On The Show, we talk about startup without droning on about startup. Sure, we talk about startup, in fact, we do that a lot, and you'll definitely learn something. But we also talk about stuff that's far more interesting.

Pop culture? Of course. We don't do our jobs 24/7. Neither should you.

Sports? Yeah, look at us. It's in our DNA.

Parenting? No better way to learn about being an entrepreneur.

Humor? If you're not laughing, we're not doing our job.

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Embrace Chaos

My Theme for 2017

1.5.17


I don't do resolutions. I don't. The reasons why have been well documented. What I do instead, is themes. A theme isn't a resolution, nor is it a slogan. A theme, if I do it right, not only neatly encapsulates everything I want to be and do and try in the new year, but it's an evolutionary statement as well, applying not just to me, but how I see the world around me.

Therefore, I believe my theme can help you as well. It's doesn't have to be your theme. In fact, it shouldn't be your theme. But my theme might help inform your theme.

Here's my theme: Embrace chaos.

This is a statement I've been thinking about for a while. Personally, it represents a lot of what I need to be able to do in terms of pulling success out of failure, creating something from nothing, and generally finding happiness in a world that doesn't allow you time to be happy, let alone find that happy in the first place.

I'm not immune to personal disaster or disappointment or life changes that leave me reeling. I had those in 2016. This is how I'm dealing with them.

Professionally, I've landed on this statement as a prescription for not only what I go through as an entrepreneur -- although in that, I think it buttons up my needs pretty well -- but also what I do with the things I do to find satisfaction in my life.

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Five Kinds of Startup: Hybrid

Service + Product, Add Digital, Add Retail, Everything Else

12.29.16


If you're doing startup right, you're going to be doing things that haven't been done before. Your company might not fit neatly into the Product box, or the Service box, or the Digital box, or the Retail box.

This is fine. Actually, it's great. It's also not a new phenomenon or strictly a startup phenomenon. Hybrid companies have existed throughout history. But in startup, especially modern startup in the Internet era, Hybrid Startups are much more common.

A Hybrid Startup is the combination of one or more of the four kinds of startup I've previously covered. Actually, any combination is viable, but there are some key components to the four I'll discuss here that make them unique. There's also a fifth option, Everything Else, just in case your startup does something so new that it doesn't fit any definition at all.

While all businesses are unique, there are really only a few kinds of startup. How these companies operate, grow, and succeed will depend on what kind they are. Thus, a lot of the decisions you will make and paths you will take will depend on what kind of startup you're running.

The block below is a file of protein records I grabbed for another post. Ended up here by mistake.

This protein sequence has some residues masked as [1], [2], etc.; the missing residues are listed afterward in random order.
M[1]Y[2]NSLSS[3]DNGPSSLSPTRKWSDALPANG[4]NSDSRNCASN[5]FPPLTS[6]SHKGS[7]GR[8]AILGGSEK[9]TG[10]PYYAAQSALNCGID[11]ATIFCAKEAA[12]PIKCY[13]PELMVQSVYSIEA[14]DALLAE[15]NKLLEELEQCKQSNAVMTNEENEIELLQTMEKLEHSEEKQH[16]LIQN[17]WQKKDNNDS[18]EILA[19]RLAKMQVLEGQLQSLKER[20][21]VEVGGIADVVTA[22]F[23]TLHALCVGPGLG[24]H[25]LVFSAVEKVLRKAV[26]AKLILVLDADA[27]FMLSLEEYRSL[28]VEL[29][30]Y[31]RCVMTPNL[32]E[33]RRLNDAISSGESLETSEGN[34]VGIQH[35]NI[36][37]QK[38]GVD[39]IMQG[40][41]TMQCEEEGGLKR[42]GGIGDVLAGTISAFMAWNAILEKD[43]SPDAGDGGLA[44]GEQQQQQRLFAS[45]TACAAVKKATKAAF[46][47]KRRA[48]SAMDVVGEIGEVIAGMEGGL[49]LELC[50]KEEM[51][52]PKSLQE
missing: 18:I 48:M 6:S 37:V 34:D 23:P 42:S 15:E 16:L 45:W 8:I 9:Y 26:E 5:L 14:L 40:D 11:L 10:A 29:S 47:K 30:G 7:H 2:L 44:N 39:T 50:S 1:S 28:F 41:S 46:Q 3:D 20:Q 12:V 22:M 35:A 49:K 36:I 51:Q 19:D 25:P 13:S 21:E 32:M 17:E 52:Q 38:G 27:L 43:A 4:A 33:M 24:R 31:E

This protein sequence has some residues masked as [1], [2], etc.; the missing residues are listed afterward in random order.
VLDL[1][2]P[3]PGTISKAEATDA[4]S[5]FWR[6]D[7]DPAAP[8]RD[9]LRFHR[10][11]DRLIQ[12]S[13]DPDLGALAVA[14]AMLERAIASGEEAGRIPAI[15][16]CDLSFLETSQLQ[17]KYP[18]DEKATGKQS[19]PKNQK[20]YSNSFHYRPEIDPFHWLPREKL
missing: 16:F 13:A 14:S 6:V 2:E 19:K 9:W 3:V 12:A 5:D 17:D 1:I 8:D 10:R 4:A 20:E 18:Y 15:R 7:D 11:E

Service + Product is the most common Hybrid, and it's often used as an accelerator for the business in which the startup operates. Back in the installment on Service Startups, I briefly discussed how a Service Startup can scale their efforts by making their service repeatable and more efficient. Then that Service Startup builds a framework or methodology so that some to most of the service work can be done either automatically, say with software, or by someone who doesn't need as much expertise in the field and is therefore less expensive as a resource.

read the rest at: http://teachingstartup.com/five-kinds-of-startup-hybrid.asp


How Teaching Startup: The Show Almost Failed Immediately

You Can Do Almost Everything Right

12.22.16


First of all, a big thanks to the THOUSANDS of you who watched at least part of the Teaching Startup: The Show trailer last week. I'm pretty excited about this, even though a lot of how it will operate is still shrouded in mystery. That's partly fake-it-until-you-make-it, but I've been told it can be hard to get a handle on my vision for something like this, which makes me all the more grateful to Andy, Kyle, Sean, Jon, and Chop for just grabbing hold and hanging on.

Now, let's talk about how the trailer launch almost failed.





The three-word mission for Teaching Startup is "Take startup mainstream." Video, good quality, unique, fun, valuable video, is the way to do that. And instead of video, let's call The Show a television show, because that's what it is, but if I tell people I'm starting a television show it sounds even crazier that it already does.

That's cool and all, I don't care how crazy it sounds. I'm an entrepreneur. But people need a bridge to get on board with crazy. 15 years ago, electric cars were crazy. Then Tesla.

So anyway, I'm taking startup mainstream using television. But not reality television. That's why I took an unprovoked shot at Shark Tank. They're trying to take startup mainstream using corporate sensibilities.

Good for them. Go make your money. You're doing it at the expense of startup culture, but what do you care? You're owned by NBC Universal.